Covid-19 and the associated economic stress were partly to blame. Lockdowns and social distancing disrupted new courtships and already partnered Americans put off pregnancies, too. Births plunged most toward the end of last year, around the time that babies conceived at the start of the pandemic would have been born.
But they had been declining earlier in 2020 — and during each of the five preceding years.
The 2010s had the smallest population growth of any decade since the Great Depression, partly because of these birth declines. So the pandemic may have worsened the baby bust, but it’s hardly the only cause. A host of other factors suggest low birthrates will continue, including changing preferences, financial insecurity and the country’s general inhospitableness to working parents.
You might wonder why this matters. So what if people are having fewer kids? That means fewer mouths to feed, fewer little feet to trample the planet. But there are at least two big reasons for concern.
One is that it’s leaving Americans unhappy.
When asked about the “ideal number of children for a family to have,” Americans’ answers have shrunk over the years, from an average response of 3.6 kids in the 1950s, down to 2.7 when Gallup polled most recently in 2018. Even so, 2.7 remains much higher than the number of children Americans are actually having.
The most recent CDC data on the total fertility rate — how many babies a woman could be expected to have over her lifetime, if age-specific fertility rates stayed constant over time — suggest that the average woman will have just 1.6 children. These and other metrics suggest Americans are having fewer kids than they want.
What’s more, the birthrate is now below the “replacement rate” — the level at which the current generation can at least replace itself — of 2.1 births per woman. This matters for a variety of economic reasons.
We need another generation of children to eventually grow up to become workers, keep the economy productive and contribute the taxes that fund Social Security, Medicare and other services for our aging, nonworking population. Other countries whose demographic time bombs have already detonated, such as Japan, have demonstrated how challenging it is to have a swelling number of retirees dependent on a shrinking number of workers. If the size of the U.S. workforce stagnates or declines, economic growth and living standards are likely to languish.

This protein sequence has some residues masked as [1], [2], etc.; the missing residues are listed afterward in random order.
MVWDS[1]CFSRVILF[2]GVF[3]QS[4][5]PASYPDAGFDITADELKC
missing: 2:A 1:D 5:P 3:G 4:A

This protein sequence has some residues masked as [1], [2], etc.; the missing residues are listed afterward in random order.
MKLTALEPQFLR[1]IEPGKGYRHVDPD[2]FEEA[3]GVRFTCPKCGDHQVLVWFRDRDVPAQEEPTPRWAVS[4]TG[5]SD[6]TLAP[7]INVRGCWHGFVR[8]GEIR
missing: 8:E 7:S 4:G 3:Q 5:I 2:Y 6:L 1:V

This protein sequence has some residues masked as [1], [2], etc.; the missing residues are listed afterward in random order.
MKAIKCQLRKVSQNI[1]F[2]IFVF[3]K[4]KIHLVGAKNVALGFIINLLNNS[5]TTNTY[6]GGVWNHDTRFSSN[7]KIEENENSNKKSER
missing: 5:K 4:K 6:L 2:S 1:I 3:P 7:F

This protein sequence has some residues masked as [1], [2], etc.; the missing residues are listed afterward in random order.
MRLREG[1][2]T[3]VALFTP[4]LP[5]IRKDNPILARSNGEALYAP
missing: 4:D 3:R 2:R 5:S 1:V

Possible policy responses fall into two buckets.
First would be a suite of changes that make it easier for Americans to have more kids. They include providing greater income security, so parents can afford to have the number of children they want. Also, adapting workplaces and other parts of the safety net so parents or would-be parents who want to stay in the labor force can do so more easily.
President Biden’s families-related proposal would make progress on these fronts, by extending the temporary “child allowance” he recently signed into law, guaranteeing free or low-cost child care, and implementing paid family leave, among other programs. Changing the culture around work and making “greedy” workplaces friendlier to parents will be greater challenges, though the normalization of remote work arrangements over the past year may help.
But while these changes would make some parents’ lives less stressful, and perhaps induce some people on the margin to pop out more babies, they may not have much impact on overall fertility trends. Many countries with low birthrates have implemented explicitly pro-natal policies, such as greater access to child care or cash bonuses for having babies. They’ve generally been unsuccessful at lifting birthrates.
The other policy in the toolkit is immigration.
If the United States wants more working-age people to contribute to our economy, there are millions of strivers around the world ready and eager to pitch in. Indeed, immigrants and their children have been a key driver of population, economic and productivity growth in the not-so-distant past, but dwindling immigration is another reason population growth slowed so much in the 2010s.
Ramping up immigration should be easy. Despite the nasty, xenophobic rhetoric that dominated U.S. politics in recent years, recent surveys suggest Americans are more pro-immigrant than at any previous time on record. Biden has urged Congress to undertake immigration reform, if lawmakers can get out of their own way.
Biden has pledged to recharge the economy. Without question, that will require ramping up its economic engine — its population — too.